Even more than that, I plan on running Starfinder at GenCon this year — not in any official capacity, mind you. All the Starfinder events were sold out within the first few hours of registration opening. I was disappointed for about a minute and a half before I realized I would be picking up my Starfinder rulebook at GenCon, so I might as well find a prominent place in Open Gaming and run it for anyone else like me who failed to get in an official game. We’ll navigate the rules together and much fun will be had, I am sure.

So expect a bunch of Starfinder related posts in the coming weeks and months. On the upside, it means fewer posts about writers block, the pains of self promotion, and/or other writerly whining and ranting.

Speaking of, if you like Science Fantasy as much as I do, there’s a little novel by yours truly you might want to check out. Just saying.

 

Some thoughts on rejection.

First of all — sorry for the delay of the promised Magical Monday and Wicked Wednesday entries using the random method i outlines last time. I got hung up on the impending announcement of the 32 Round 1 winners of Paizo’s RPG Superstar 2015 contest. I decided to enter this year and was wringing my hands over it. When I did not pass the round, i got hit with the rejection blues, which prompted this post about rejection and my response to it.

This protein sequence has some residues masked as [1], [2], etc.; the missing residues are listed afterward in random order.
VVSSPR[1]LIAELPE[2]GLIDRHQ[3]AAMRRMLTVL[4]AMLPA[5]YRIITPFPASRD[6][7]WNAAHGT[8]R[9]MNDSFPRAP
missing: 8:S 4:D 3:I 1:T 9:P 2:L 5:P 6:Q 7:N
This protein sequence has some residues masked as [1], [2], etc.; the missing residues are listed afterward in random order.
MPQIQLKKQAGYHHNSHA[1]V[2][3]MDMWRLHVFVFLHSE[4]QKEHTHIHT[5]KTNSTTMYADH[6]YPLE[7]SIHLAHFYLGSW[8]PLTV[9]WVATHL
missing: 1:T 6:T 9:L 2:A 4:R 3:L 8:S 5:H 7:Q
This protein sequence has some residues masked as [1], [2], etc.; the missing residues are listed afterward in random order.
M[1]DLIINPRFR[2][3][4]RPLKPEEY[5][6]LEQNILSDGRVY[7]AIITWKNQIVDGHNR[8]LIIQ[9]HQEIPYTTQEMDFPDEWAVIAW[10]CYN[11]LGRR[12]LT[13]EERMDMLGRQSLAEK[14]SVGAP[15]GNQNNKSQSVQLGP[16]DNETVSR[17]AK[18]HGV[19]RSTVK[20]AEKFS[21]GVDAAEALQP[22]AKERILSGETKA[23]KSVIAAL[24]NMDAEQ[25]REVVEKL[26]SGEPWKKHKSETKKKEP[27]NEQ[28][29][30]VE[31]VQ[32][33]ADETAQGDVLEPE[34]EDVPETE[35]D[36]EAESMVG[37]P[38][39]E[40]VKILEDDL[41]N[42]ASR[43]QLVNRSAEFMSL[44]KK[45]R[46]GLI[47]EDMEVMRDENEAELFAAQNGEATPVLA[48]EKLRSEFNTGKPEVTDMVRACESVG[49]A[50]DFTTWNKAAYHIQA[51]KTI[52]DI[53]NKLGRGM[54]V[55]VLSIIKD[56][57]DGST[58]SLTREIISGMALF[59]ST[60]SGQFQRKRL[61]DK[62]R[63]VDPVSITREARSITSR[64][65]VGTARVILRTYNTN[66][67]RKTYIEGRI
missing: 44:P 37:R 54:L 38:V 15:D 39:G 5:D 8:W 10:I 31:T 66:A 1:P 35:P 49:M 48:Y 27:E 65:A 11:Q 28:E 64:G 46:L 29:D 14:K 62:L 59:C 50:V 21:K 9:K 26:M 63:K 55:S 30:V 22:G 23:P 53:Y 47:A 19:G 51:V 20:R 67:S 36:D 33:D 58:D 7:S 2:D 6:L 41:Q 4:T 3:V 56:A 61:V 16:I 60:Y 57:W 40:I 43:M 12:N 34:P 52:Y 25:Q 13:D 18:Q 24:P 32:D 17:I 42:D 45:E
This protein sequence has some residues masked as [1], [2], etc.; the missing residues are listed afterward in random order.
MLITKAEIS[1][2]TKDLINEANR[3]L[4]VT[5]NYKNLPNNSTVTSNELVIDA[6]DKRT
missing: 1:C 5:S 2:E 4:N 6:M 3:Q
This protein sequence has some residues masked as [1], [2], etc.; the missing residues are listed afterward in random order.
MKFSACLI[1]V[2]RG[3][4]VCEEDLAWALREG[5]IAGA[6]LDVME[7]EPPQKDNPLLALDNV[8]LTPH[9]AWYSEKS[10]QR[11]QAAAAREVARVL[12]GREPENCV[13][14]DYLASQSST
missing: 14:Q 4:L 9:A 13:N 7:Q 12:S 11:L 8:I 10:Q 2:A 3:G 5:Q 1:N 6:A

I would like to say I am a thick skinned writer, happy to wallpaper my den with rejection letters until I finally sell that story. The truth is I am not. Every rejection letter hurts and takes an axe to my confidence. I have been writing stories  in one form or another literally since I learned to write, and before that I was telling those stories. It is something I feel I am good at. It comes naturally and I derive a kind of pleasure from it that is unlike any other I know. When i sit back after having immersed myself in a piece of prose for hours, I feel somehow elevated, exalted even. And because I am an extrovert and an exhibitionist, I want to not only share those things with other people, I want to receive praise for them. In other words, I want people to read what I write, love it and tell me so.